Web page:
The MERIT Act: Where’s the merit?

The MERIT Act falls short of its purported goal of improving public service, Tom Temin writes.

Like water from a persistent sump, a bill to significantly change the terms of federal employment has bubbled up. The re-introduction of the Merit Act, sponsored by six Republican senators, will refresh an ongoing debate about the future of civil service.

“MERIT” stands for Modern Employment Reform, Improvement, and Transformation Act. It has a nice title.

In reality it’s all about stick and nothing about carrot. Like earlier iterations, it would double probationary times for new hires and promotions, halve the notice period for firing existing ones, trim ways around Merit Systems Protection Board decisions, make it easier to fire senior executives, and let agencies take back bonuses and awards upon discovery of performance or conduct problems.

It would also limit or deny pension benefits for those convicted of felonies related to their official duties.

For the legally minded, the bill specifically repeals section 4303 of Title V of the U.S. Code, the law establishing the terms of government employment.

This move is headed by Sen. Roger Wicker (R-Miss.). He terms the bill an “effort to restore accountability in government.” That’s a topic worthy of debate. How often have you heard the complaint about how hard it is to fire badly performing federal employees? It’s not necessarily easier in professional ranks in the private sector, save for violence, drunkenness or theft. What managers often fail to do in reality is start laying the ground work once they realize someone isn’t working out.

Still, the federal process is complex and time consuming, and the complications are often magnified by union contract grievance provisions.

There’s a deeper issue, and that is what sort of employer fundamentally does the government want to be? No one argues that people who can’t or won’t do the work should be let go. But who would want to work in a situation where the mode is summary dismissals in a draconian “employee-at-will?” Training, opportunity to move to more suitable positions, the chance to improve, and having redress for the not-unheard-of lunatic boss should also be part of an employment system.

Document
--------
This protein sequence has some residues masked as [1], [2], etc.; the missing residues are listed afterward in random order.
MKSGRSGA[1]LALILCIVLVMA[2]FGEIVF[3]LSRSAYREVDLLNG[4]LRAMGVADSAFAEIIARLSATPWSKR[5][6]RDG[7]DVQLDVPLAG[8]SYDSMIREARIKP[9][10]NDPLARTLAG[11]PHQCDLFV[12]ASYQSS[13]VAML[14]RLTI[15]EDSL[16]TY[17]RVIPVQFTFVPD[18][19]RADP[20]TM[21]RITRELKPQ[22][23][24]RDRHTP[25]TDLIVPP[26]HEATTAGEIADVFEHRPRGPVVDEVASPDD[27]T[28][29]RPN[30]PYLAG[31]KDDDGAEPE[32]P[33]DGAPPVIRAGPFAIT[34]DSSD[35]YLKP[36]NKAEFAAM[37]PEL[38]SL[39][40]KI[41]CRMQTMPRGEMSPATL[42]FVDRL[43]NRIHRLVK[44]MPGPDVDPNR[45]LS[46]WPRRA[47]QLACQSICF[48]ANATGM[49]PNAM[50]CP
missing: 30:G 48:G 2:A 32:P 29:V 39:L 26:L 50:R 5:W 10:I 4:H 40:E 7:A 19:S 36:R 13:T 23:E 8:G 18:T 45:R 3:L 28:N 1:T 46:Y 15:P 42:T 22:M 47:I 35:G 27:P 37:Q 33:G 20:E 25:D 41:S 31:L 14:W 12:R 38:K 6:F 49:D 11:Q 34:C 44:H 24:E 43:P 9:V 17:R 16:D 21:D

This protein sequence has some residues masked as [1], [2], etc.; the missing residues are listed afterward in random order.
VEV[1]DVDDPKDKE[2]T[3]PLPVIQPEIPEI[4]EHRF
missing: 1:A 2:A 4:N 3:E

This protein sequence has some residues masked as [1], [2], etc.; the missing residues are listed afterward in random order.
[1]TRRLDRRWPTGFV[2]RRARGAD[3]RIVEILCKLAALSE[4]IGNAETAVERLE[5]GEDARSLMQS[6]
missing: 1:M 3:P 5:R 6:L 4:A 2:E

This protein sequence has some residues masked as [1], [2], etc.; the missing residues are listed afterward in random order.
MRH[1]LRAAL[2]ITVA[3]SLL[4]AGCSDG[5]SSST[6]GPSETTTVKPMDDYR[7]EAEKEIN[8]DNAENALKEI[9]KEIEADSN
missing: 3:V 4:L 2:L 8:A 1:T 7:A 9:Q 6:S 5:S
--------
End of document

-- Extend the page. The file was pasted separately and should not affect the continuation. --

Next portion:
Moreover, if the senators or anyone else in Congress is going to have comprehensive civil service reform, they need a more comprehensive approach than simply concentrating on the negative.

Also needing attention from Congress:

  • Better incentives for the good performers, beyond the fact that often the best are motivated by the mission. Witness the yearly crop of Service to America Medals finalists — one amazing Coast Guard oceanographer was already retired when his Sammies came. It’s fine to grease the skids for the bottom 5%, but how about enhancing life for the top 5%?
  • Codifying what unions can bargain over and what they can’t. How about finding ways to shorten the sometimes years-long negotiations and delayed agreements?
  • Fixing the administrative apparatus of civil service. From hiring to retirement, it’s stuck in ancient ways. Do something about the Office of Personnel Management.

By going after only one component of civil service — the firing part — the MERIT Act falls short of the “reform and improvement” part of its title.

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